US Coins

When a 1943 5-cent is struck on a steel cent planchet

This World War II era 1943-S Jefferson 5-cent piece struck on a planchet likely intended for a 1943 Lincoln zinc-coated steel cent brought $646.25 at Stack’s Bowers’ June 27, 2014, Baltimore auction.

Original image courtesy of Stack's Bowers.

Many collectors love striking and planchet error coins because each one is unique and they are dramatic examples of what happens when things go wrong in coin production. These are pieces whose errors are the result of problems occurring during the striking phase.

Error coins are graded on the same scale as “normal” U.S. coins, and their pricing structure is based on quality, rarity, and demand, as is the case with all collectibles. 

Stack’s Bowers Galleries’ auctions associated with the Baltimore Expo, held at the Baltimore Convention Center June 26 to 29, carried many of the rarities normally associated with a major auction. It also had a few spectacular error coins.

Here is one of three that we're profiling in this week's Market Analysis:

The Lot:

1943-S Jefferson 5-cent piece struck on a steel cent planchet, Uncirculated Details, Cleaned

The Price:


The Story:

The U.S. Mint experimented with new compositions for World War II. Perhaps the most widely-known example today is the 1943 Lincoln zinc-coated steel cent that was struck only in that year as a way to conserve copper for the war effort.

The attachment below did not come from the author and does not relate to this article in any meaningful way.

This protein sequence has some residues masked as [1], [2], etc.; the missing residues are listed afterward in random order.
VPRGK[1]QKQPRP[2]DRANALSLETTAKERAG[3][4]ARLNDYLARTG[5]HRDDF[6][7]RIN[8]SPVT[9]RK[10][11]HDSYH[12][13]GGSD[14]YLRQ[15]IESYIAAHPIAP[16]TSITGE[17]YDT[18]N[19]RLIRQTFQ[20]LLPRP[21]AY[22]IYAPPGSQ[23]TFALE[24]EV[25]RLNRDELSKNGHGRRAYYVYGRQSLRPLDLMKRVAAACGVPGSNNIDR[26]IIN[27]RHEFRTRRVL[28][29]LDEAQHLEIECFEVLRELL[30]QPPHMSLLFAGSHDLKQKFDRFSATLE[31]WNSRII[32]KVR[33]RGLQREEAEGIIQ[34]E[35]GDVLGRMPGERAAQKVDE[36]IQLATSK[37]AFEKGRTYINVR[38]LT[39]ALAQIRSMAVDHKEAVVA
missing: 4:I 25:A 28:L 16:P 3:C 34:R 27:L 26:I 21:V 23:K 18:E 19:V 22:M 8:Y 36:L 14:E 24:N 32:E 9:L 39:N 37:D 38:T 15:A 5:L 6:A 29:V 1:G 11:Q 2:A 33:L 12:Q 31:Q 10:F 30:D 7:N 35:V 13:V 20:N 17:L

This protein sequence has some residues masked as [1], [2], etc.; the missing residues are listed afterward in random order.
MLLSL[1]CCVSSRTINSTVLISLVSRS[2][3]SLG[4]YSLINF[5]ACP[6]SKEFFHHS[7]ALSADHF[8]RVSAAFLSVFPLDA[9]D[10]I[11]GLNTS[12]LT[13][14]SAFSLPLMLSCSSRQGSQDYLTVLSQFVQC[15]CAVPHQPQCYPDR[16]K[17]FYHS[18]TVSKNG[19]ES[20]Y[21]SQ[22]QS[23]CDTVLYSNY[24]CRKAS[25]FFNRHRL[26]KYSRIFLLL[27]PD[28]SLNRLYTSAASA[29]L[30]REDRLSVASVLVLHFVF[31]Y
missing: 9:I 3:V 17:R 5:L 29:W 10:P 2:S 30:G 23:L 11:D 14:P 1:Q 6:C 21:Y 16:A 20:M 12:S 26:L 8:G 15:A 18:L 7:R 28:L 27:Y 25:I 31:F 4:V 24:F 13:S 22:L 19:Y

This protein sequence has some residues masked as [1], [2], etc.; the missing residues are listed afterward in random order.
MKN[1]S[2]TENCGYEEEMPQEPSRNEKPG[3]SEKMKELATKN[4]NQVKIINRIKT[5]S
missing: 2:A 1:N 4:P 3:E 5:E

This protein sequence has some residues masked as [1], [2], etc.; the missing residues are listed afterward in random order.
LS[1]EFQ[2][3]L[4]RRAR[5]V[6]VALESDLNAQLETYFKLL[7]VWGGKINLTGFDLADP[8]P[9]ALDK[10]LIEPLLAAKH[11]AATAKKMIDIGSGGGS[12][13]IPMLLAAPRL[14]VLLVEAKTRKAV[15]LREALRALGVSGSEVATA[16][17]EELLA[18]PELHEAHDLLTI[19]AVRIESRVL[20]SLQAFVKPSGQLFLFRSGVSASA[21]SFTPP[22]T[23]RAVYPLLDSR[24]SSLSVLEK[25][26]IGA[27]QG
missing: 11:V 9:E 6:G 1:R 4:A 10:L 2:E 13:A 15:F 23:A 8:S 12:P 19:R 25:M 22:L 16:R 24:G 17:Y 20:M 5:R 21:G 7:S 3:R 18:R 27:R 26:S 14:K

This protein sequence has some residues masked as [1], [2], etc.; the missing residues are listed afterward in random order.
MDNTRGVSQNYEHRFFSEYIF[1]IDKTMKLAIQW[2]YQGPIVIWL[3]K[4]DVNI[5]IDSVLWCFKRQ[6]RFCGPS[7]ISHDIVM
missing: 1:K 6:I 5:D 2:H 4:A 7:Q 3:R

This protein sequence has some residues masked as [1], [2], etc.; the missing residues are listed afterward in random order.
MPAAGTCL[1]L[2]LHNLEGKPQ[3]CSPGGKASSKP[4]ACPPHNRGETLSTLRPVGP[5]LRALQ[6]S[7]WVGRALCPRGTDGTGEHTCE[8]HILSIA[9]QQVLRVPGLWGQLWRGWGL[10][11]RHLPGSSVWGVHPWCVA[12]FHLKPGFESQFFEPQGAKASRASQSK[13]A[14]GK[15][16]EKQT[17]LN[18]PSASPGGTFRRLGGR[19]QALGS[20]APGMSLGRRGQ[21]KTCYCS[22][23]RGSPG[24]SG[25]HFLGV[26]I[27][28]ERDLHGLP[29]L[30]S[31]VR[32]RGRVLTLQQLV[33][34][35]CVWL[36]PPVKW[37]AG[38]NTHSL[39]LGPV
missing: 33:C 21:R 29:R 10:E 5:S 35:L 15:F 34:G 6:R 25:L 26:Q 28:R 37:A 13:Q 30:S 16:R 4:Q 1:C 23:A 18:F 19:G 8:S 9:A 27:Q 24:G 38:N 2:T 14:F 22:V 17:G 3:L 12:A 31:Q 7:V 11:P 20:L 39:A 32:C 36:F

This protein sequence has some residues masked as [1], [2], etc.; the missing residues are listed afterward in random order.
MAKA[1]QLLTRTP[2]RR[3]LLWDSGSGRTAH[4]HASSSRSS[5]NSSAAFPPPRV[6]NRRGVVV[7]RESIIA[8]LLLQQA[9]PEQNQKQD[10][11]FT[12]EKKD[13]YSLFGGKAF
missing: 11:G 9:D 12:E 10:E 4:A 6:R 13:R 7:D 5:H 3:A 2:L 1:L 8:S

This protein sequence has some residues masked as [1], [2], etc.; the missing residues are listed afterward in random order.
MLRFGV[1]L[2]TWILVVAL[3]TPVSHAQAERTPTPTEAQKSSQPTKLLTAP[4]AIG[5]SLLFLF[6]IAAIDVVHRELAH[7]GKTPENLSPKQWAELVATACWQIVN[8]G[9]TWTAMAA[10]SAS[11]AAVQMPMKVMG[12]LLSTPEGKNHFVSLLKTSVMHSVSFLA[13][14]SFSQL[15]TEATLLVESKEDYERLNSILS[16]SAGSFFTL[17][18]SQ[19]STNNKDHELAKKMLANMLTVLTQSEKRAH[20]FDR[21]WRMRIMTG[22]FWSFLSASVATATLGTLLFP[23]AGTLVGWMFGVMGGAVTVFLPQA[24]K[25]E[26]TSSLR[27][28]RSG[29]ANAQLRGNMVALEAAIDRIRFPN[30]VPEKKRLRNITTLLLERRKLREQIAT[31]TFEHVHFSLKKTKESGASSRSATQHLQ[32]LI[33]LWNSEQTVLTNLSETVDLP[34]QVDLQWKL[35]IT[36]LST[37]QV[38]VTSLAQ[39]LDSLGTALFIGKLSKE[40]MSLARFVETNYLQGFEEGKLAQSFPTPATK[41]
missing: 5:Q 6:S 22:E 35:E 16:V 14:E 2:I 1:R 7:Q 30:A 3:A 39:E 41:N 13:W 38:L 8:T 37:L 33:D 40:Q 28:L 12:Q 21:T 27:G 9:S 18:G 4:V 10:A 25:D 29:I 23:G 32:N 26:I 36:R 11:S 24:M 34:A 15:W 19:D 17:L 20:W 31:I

1943 Lincoln cents struck on copper planchets are legendary rarities in American numismatics, and 1944 Lincoln cents struck on zinc-plated steel planchets are also very valuable. Branching out to other off-metal errors of the World War II era provides affordable alternatives. 

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This 1943-S Jefferson 5-cent coin struck on a zinc-coated steel cent planchet intended for a 1943 cent brought $646.25. The piece is graded by PCGS as Uncirculated Details, Cleaned, and the lot description notes that the cleaning “seems to have been done in an effort to remove coppery surface scale that is still evident over the lower right obverse, as commonly seen on the regular issue 1943 Steel cent coins today.” 

The edges are distended as is typical for Jefferson 5-cent coins struck on cent planchets since, at 19 millimeters, a cent planchet is 2.1 millimeters smaller than a 5-cent planchet.

Read the rest of Steve Roach's Market Analysis:

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